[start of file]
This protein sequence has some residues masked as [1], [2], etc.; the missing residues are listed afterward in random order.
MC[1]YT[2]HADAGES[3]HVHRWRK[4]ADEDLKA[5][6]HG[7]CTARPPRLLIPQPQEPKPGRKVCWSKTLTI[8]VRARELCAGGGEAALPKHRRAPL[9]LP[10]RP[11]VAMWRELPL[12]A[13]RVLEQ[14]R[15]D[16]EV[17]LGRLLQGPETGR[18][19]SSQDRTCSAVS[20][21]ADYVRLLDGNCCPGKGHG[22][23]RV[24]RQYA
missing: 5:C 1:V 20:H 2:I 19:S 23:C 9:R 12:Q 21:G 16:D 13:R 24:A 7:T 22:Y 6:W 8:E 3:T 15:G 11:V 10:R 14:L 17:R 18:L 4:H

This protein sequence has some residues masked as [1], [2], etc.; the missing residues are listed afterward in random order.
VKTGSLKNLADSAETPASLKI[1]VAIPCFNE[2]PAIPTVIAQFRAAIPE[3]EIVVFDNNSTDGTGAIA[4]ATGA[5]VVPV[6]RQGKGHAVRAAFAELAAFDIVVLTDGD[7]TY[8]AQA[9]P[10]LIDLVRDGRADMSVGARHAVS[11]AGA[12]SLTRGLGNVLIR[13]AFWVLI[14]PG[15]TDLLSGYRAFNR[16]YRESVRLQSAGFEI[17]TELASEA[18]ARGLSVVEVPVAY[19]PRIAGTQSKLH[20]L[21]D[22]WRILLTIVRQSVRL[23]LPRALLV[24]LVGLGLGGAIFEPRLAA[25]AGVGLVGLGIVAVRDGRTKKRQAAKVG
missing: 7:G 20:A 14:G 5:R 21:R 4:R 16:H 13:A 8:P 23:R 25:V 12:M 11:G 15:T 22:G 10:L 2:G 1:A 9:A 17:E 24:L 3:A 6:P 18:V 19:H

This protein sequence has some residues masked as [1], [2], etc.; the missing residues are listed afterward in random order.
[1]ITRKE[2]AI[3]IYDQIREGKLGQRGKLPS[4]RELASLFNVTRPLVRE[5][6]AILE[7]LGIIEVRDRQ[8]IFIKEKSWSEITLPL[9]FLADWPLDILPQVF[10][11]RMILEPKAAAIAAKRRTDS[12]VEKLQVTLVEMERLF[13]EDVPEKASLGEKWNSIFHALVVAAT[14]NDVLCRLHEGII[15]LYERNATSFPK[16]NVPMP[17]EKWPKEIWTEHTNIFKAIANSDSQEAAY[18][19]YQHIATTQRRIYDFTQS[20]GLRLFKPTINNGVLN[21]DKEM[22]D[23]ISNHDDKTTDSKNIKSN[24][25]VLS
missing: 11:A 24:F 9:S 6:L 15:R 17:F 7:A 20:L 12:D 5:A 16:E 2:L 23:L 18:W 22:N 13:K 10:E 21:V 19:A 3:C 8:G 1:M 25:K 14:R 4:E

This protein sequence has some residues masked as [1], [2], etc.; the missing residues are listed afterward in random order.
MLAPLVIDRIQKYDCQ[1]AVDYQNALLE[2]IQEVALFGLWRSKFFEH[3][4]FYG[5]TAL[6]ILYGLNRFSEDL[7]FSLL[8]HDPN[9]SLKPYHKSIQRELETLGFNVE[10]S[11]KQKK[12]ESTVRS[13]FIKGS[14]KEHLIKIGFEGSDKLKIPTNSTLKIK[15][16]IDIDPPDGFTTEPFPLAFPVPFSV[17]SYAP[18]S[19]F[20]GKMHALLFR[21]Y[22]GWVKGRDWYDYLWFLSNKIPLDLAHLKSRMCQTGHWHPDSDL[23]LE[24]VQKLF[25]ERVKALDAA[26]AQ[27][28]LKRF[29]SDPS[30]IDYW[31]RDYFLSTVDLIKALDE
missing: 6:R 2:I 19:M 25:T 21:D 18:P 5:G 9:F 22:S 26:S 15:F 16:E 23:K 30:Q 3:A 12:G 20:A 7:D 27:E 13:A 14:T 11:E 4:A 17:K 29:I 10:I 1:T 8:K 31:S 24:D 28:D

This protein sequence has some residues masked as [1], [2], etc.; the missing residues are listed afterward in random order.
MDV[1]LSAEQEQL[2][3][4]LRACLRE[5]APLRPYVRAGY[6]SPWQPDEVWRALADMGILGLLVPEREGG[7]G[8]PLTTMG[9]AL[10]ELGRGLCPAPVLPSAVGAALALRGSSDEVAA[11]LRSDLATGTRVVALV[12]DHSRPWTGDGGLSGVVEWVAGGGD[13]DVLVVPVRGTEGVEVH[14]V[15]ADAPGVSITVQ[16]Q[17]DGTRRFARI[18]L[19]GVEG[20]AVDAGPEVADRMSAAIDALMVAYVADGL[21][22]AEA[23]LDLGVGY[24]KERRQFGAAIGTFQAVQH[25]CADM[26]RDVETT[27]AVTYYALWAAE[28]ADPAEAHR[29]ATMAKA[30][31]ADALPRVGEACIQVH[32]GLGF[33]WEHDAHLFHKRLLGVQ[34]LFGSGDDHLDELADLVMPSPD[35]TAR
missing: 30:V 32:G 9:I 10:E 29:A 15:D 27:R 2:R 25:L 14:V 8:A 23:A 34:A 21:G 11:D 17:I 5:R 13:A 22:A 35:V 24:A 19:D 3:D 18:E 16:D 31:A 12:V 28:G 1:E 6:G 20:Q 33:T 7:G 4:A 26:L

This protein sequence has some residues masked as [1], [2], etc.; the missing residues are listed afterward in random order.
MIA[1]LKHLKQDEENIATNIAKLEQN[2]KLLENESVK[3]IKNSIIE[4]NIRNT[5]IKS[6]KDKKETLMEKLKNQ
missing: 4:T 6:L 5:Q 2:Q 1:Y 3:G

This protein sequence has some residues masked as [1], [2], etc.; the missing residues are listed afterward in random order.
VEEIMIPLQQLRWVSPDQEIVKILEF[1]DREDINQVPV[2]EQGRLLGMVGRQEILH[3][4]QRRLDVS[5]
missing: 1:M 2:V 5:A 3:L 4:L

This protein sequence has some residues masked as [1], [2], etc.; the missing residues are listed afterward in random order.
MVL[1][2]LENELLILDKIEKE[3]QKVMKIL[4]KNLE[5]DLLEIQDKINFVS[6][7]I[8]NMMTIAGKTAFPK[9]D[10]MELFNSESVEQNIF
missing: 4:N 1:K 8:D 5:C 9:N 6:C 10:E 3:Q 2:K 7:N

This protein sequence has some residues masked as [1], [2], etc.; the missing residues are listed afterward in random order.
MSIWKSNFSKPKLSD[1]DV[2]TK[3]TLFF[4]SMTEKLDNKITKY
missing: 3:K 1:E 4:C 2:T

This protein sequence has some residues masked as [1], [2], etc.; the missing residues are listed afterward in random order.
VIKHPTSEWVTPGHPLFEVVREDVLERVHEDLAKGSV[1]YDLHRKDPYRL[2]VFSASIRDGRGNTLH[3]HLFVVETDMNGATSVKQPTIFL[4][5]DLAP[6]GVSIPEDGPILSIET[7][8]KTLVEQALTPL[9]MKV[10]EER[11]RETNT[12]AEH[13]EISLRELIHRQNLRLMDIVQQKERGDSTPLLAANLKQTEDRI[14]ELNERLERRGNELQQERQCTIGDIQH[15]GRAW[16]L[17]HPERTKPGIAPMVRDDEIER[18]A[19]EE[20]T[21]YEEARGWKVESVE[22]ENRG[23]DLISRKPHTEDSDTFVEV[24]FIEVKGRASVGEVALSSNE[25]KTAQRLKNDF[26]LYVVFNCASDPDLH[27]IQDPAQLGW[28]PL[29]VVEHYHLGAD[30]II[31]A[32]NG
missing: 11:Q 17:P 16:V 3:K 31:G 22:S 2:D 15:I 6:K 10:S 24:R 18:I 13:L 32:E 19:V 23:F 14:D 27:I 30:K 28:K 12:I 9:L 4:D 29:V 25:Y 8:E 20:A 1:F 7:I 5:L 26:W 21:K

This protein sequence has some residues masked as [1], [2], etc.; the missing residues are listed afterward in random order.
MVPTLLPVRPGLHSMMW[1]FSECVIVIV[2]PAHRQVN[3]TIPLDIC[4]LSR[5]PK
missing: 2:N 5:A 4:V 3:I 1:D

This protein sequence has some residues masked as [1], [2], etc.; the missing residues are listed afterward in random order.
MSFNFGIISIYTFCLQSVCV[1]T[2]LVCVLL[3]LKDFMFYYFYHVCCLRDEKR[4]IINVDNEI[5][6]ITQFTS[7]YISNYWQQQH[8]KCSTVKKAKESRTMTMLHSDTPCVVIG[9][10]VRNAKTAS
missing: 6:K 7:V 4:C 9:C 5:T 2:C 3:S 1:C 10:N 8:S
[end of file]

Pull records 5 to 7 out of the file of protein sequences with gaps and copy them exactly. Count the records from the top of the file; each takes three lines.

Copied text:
This protein sequence has some residues masked as [1], [2], etc.; the missing residues are listed afterward in random order.
MDV[1]LSAEQEQL[2][3][4]LRACLRE[5]APLRPYVRAGY[6]SPWQPDEVWRALADMGILGLLVPEREGG[7]G[8]PLTTMG[9]AL[10]ELGRGLCPAPVLPSAVGAALALRGSSDEVAA[11]LRSDLATGTRVVALV[12]DHSRPWTGDGGLSGVVEWVAGGGD[13]DVLVVPVRGTEGVEVH[14]V[15]ADAPGVSITVQ[16]Q[17]DGTRRFARI[18]L[19]GVEG[20]AVDAGPEVADRMSAAIDALMVAYVADGL[21][22]AEA[23]LDLGVGY[24]KERRQFGAAIGTFQAVQH[25]CADM[26]RDVETT[27]AVTYYALWAAE[28]ADPAEAHR[29]ATMAKA[30][31]ADALPRVGEACIQVH[32]GLGF[33]WEHDAHLFHKRLLGVQ[34]LFGSGDDHLDELADLVMPSPD[35]TAR
missing: 30:V 32:G 9:I 10:E 29:A 15:D 27:R 2:R 25:L 14:V 8:A 23:A 34:A 21:G 11:D 17:I 5:R 13:A 22:A 35:V 24:A 19:D 3:D 18:E 16:D 31:A 12:V 28:G 1:E 6:G 20:Q 33:T 7:G 4:A 26:L

This protein sequence has some residues masked as [1], [2], etc.; the missing residues are listed afterward in random order.
MIA[1]LKHLKQDEENIATNIAKLEQN[2]KLLENESVK[3]IKNSIIE[4]NIRNT[5]IKS[6]KDKKETLMEKLKNQ
missing: 4:T 6:L 5:Q 2:Q 1:Y 3:G

This protein sequence has some residues masked as [1], [2], etc.; the missing residues are listed afterward in random order.
VEEIMIPLQQLRWVSPDQEIVKILEF[1]DREDINQVPV[2]EQGRLLGMVGRQEILH[3][4]QRRLDVS[5]
missing: 1:M 2:V 5:A 3:L 4:L